Ahousaht First Longboard Nation
Ahousaht First Nation is found on a verdant slab of lush rain forest brushed by the hard charging waves of the Pacific Ocean. The isolated village on Flores Island has a population of 900 and is only accessible by float plane or boat and is a forty minute boat ride from Tofino, on the West Coast of Vancouver Island.
We have gathered here on the First Street Wharf in Tofino on an unusually sunny October morning to deliver longboards and love to the village and hopefully strike up a friendship. Often First Nation communities in Canada live in isolation from the non-aboriginal populations in Canada. This is not just a function of physical distance but also also a distance based on pre-conceptions and history. This is one small attempt to bridge that distance.
Landyachtz crew members Liam Mckenzie and Kyle Martin along with Beth Luchies, Nuu-chah-nulth worker, my son Levon,11 and myself are up early for the adventure and getting our sea legs on.
Our skipper for the trip will be Eddie an Ahousaht resident.
We load up the boards in to the stern of the boat where they look like oversized fishing lures. Liam and Kyle sit in amongst the boards and we release the stern and bow lines from the dock and head out into Clayoquot Sound. In immediate view is the volcanic shaped Lone Cone Mountain iconically sharpening the view to the village of Opitsaht ancestral home of the Tla-o-qui-aht people of the Nuu-chah-nulth nation. The village of about two hundred, lines a beautiful south-facing sand beach on Meares Island. Opitshat means ‘where the sun meets the horizon.’ The simplicity of the translation of the original place names of Vancouver Island are a constant reminder of the relationship between the aboriginal peoples and nature.
Staring out from Opitsaht is a totem pole. On the totem is the personification of D’sonaqua, the wild woman of the bush who came from the moon to the ocean and up the rivers into the forest. She holds beneath her breasts a platter of serpents that contain the power, the force of the sea. A force with which the surfer, cousin to the longboarder tries to live in harmony. Balance is all here.
The sleepy crew all stare out from the boat enchanted by our surroundings. The wake of the boat inscribes our ephemeral presence in these waters as Eddie points to a group of porpoises off our bow.
Grey Whales annually migrate through these waters, bears and wolves dot its’ shores and salmon and cedar form the material foundation for a culture. Out here we are reminded in a most graceful manner as shaped by nature and the storytelling myths of the original peoples of these surroundings that we are the visitors here.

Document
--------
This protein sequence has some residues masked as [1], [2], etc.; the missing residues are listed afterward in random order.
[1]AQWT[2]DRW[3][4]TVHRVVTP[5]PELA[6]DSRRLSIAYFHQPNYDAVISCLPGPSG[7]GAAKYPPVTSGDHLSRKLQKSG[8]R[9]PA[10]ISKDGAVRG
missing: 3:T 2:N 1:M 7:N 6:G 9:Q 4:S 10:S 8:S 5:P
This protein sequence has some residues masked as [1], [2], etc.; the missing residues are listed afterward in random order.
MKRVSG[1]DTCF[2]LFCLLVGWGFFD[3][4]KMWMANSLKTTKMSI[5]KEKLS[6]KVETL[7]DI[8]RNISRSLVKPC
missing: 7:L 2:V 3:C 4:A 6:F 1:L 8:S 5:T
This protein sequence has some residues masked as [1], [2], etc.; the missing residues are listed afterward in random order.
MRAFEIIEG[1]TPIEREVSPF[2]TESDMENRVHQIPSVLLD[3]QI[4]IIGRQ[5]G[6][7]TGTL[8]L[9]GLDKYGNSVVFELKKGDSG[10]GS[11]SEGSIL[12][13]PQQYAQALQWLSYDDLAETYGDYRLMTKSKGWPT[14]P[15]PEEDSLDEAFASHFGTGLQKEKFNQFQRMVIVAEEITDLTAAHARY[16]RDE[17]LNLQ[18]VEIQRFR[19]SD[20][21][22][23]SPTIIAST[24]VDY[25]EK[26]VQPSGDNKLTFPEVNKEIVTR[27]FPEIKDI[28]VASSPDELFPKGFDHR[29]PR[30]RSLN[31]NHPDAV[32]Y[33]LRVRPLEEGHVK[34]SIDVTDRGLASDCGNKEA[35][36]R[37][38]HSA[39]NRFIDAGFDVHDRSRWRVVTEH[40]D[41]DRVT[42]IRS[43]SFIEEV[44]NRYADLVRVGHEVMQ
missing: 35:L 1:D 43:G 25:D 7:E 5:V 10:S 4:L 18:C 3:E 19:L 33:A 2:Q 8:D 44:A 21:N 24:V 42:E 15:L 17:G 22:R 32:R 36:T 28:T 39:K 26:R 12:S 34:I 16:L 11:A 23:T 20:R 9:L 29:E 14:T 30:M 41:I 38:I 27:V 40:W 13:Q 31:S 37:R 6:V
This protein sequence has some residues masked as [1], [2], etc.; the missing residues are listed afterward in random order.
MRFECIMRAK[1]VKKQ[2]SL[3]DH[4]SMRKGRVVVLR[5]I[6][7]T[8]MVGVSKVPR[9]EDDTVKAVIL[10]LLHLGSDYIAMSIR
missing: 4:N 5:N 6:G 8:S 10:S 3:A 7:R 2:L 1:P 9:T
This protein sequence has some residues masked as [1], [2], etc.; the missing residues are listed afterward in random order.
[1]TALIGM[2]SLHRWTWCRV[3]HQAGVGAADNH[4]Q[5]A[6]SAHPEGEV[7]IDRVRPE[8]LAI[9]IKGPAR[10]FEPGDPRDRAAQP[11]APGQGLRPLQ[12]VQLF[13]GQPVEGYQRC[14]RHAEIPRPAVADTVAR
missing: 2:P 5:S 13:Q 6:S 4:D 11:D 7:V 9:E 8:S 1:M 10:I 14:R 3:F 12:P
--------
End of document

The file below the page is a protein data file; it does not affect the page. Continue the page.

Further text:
Ahousaht can be translated to mean ‘people living with their backs to the land and mountains on a beach along the open sea.’ As the boat pulls into view of a group of houses Eddie points and says: “This was the whole village.. . this was it.. then they closed the residential schools and our people came back and the village grew. ” Much of that growth takes place in a suburb up on a hill linked to the village by the only two kilometres of asphalt on the entire island.
Most prominent from this view from the boat is the characteristic shape of reserve housing and lurking above it a cross.
The church cross is a reminder of the residential school presence here. The schools were church operated, government funded boarding schools for First Nations children. Children were often forcefully removed from their homes and families and joined other children in isolation from their families. The first schools opened in Ontario in the 1840 and extended across Canada in the 1880s. Residential Schools were a forceful and shocking attempt to suppress traditional aboriginal language and culture in the absence of parental influence in order to assimilate First Nations children into the new colonial society. The effects were devastating including brutal discipline, sexual and psychological abuse. Numerous reports have blamed the schools for contributing to the high rates of substance abuse, suicide and family dysfunction amongst First Nations people. Ahousaht sadly has suffered this history.
Here in Clayoquot Sound two residential schools were in operation one in Ahousaht and another on Meares Island. They finally closed in the early ‘6os. Many adults of Eddie’s generation were the last to experience the horror of the residential schools.
Greeting us on our arrival at the Ahousaht wharf is an SUV with an open gate, numerous dogs and some smiling faces. The gravel road is dotted with huge pot holes and the SUV is filled to the gills with us and the boards as we slowly bounce along to Maaqutisis High School. The school is a year old facility wrapped in First Nations carvings and artwork and designed with a west coast modernism reflecting an outlook of looking forward.
Greeting us are the school principal Scott Maschek and Margaret Dick.